CARICOM developing strategies to meet the goal of sustainable development

Impact of climate change

All indicators of global sustainability including food, water, energy, climate and oceans are moving in the wrong direction. That's what the representative of Barbados told the General Assembly's committee that deals with economic and financial matters. Speaking on behalf of the Caribbean Community, Deputy Representative Selwyn Hart noted the effects of climate change, saying that it was already exacerbating water and food scarcity. He pointed to a range of other shocks and stresses, some of which would be highly unpredictable and potentially catastrophic.

Selwyn Hart: Recent scientific findings point to climate change impacts and effects occurring much faster than previously forecasted. In particular, new studies indicate that sea-level rise over the next century is likely to be significantly higher than the estimates in the Inter-governmental Panel on Climate Change (IPCC's) 4th Assessment Report (AR4) of 2007, on account of the accelerating loss of ice from the Greenland and Antarctic ice sheets. This would result in some small island developing states ceasing to exist, and significantly altering life in others. Simultaneously, according to the IEA, global emissions are rising at their fastest rate in history and at this pace the international community will not achieve the goal of holding global mean temperature below 2 degree Celsius, furthermore the more ambitious and safer goal of 1.5 degrees advocated by over 100 developing countries.

Ambassador Hart said CARICOM shared a sense of alarm over the state of the global environment, and was convinced of the urgency attached to collective action if the challenge of global sustainability were to be addressed.

Selwyn Hart: Despite our small size and our inherent vulnerabilities, CARICOM countries have developed or, are in the process of developing, policies, strategies and plans that serve as the basis for a greener, low-carbon economic transition while addressing the challenge of poverty eradication and the broader goal of sustainable development. At the regional level we have made good progress at creating a Single Market and Economy that facilitates the free movement of people, goods and services in the region. We are also working with countries in the wider Caribbean region through the Association of Caribbean States to protect one of our most valuable resources, the Caribbean Sea. It is through actions like these at the national and regional level that the benefits of sustainable development will be realized for those who matter most – our people. However, without a supportive international environment these efforts will be undermined. Addressing the many challenges highlighted today including climate change, energy, biological diversity, poverty eradication and water scarcity will require a massive scaling up and transfer of financial and technological resources to developing countries.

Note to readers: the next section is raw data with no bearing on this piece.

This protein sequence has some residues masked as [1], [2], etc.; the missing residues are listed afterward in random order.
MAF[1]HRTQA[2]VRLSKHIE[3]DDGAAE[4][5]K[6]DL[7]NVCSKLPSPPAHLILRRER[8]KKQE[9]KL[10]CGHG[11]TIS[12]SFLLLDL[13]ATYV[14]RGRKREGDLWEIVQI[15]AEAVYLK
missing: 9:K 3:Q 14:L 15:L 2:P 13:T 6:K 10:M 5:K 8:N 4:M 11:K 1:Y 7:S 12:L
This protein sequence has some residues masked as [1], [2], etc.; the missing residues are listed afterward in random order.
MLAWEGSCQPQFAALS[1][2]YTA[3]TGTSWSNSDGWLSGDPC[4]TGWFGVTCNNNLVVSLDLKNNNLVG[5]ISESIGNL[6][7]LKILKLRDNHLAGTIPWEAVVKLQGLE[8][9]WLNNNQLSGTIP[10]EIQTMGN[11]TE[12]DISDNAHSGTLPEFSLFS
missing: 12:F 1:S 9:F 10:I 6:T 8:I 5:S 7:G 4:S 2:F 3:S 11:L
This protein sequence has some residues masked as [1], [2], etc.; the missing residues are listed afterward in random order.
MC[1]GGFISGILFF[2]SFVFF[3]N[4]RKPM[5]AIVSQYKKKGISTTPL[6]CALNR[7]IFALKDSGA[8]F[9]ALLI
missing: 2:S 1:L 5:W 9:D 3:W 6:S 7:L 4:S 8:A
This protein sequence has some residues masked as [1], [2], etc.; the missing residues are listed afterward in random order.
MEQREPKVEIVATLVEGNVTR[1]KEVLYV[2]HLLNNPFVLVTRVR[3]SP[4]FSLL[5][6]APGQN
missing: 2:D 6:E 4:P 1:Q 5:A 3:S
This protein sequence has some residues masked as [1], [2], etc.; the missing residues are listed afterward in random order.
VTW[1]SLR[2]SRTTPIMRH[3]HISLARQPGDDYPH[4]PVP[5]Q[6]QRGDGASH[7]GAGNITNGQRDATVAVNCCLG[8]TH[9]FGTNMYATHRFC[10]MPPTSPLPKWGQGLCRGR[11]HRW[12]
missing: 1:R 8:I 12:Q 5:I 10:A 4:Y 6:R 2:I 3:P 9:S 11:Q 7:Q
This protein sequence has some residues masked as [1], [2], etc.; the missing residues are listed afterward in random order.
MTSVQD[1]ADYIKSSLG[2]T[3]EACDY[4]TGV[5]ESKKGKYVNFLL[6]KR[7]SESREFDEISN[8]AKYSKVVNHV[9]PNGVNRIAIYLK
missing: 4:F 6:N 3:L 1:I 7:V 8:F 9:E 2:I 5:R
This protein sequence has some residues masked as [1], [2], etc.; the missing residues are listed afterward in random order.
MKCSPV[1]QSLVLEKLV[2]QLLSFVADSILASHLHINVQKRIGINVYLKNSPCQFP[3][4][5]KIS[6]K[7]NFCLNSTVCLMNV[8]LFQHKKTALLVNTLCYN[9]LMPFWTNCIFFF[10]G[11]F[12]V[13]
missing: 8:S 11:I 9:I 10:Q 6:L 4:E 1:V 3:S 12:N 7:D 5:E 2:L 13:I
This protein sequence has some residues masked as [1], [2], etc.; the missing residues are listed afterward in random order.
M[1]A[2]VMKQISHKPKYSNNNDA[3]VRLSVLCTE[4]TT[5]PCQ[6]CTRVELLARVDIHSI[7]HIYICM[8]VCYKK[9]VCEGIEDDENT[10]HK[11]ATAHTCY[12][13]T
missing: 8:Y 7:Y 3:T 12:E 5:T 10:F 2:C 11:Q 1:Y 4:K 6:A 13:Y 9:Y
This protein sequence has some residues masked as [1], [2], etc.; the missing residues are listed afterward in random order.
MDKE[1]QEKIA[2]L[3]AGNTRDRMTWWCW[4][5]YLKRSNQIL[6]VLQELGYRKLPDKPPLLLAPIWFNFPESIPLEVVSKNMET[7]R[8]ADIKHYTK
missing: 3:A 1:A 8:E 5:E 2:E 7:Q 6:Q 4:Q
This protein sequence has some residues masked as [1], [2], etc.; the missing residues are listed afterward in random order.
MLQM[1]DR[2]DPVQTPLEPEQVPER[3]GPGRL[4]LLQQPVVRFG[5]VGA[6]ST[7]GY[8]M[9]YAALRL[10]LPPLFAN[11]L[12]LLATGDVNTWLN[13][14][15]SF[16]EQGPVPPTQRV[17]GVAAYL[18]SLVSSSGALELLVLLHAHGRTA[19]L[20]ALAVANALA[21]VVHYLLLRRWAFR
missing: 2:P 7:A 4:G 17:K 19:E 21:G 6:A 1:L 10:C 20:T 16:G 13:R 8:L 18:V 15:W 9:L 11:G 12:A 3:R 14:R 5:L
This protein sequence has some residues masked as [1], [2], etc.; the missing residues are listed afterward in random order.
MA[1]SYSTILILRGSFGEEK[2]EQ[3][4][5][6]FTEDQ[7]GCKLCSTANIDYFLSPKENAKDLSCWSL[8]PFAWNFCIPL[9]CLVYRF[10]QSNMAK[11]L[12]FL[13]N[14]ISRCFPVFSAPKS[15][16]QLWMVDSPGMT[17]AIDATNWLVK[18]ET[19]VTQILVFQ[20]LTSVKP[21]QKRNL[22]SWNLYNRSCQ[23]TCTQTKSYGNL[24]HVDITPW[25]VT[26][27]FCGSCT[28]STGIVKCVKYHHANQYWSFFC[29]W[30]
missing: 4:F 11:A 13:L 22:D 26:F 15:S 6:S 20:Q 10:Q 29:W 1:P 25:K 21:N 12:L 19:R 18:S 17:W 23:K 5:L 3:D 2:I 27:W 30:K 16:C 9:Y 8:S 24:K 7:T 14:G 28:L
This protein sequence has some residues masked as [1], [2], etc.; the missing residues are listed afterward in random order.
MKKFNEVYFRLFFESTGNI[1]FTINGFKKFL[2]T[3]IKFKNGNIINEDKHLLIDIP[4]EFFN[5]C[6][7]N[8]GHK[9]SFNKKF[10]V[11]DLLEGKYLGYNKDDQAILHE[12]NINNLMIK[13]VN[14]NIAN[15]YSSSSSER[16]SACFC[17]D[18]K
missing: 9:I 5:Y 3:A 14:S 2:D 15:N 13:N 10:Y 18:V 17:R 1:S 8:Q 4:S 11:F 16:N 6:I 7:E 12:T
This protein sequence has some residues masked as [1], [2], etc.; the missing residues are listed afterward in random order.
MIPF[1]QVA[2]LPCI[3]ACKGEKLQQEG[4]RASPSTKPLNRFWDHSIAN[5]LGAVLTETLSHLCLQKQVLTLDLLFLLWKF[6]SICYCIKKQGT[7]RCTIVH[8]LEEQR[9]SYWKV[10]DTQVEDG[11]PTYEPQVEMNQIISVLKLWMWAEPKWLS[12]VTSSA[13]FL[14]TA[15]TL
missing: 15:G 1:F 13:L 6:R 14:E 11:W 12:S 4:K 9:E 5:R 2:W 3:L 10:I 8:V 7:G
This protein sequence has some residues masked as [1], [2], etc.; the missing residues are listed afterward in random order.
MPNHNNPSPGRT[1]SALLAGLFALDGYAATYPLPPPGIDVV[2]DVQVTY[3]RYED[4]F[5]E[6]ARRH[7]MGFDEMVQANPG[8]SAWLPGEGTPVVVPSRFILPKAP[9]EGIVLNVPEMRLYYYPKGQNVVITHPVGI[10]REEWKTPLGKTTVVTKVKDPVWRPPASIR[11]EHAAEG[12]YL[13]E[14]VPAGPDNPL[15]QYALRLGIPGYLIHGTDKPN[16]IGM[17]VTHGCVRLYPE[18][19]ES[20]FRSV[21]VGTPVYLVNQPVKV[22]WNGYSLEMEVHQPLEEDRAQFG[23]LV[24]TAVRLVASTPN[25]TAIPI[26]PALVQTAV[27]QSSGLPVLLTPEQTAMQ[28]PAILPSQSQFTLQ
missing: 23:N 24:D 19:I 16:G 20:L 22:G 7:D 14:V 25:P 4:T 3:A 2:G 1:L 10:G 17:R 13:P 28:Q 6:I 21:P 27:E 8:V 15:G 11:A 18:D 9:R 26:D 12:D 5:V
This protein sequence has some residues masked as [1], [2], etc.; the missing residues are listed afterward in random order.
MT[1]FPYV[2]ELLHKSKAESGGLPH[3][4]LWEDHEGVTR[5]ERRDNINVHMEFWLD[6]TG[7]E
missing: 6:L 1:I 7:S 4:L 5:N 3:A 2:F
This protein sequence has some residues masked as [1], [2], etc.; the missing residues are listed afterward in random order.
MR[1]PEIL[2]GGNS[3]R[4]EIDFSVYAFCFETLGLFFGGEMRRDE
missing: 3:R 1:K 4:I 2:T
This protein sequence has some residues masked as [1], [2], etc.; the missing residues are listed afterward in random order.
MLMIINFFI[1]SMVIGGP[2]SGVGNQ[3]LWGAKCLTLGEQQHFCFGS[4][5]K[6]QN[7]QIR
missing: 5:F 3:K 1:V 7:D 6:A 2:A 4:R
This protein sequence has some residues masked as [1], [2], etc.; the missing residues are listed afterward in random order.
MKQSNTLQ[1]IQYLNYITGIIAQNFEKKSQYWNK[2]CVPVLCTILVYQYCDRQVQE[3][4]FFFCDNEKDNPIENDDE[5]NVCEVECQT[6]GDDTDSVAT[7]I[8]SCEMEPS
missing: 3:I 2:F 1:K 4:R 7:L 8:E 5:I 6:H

According to Ambassador Hart, it will also require governance reforms at the international level to provide a greater voice for developing countries in decision-making and norm setting, and re-aligning the mandates of some existing institutions to current realities.

Selwyn Hart: CARICOM believes that the convening of the United Nations Conference on Sustainable Development next year provides the international community with an unprecedented opportunity to reconnect human development and global sustainability, and move away from the false dichotomy that places them in opposition. Fundamental transformation and innovation in all spheres and at all scales is urgently required in order to stop and reverse global environmental change and move toward fair and lasting prosperity for present and future generations. CARICOM calls on all member states to raise their sights and level of ambition as the preparatory process for Rio +20 intensifies. Rio +20 should not be just another UN Conference where the lowest common denominator prevails. The scope and complexity of the challenges facing humanity demand that business as usual and incremental improvements will not be sufficient. If we are to ensure a sustainable future for all, we must confront these global challenges with a sense of urgency and ambition, and collectively.

Deputy Permanent Representative Selwyn Hart expressed CARICOM's commitment to the Climate Change Conference later this year calling for greater ambition and urgency.

This is Donn Bobb reporting.

Duration: 5’02″

Filed under Caribbean News.
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December 2017
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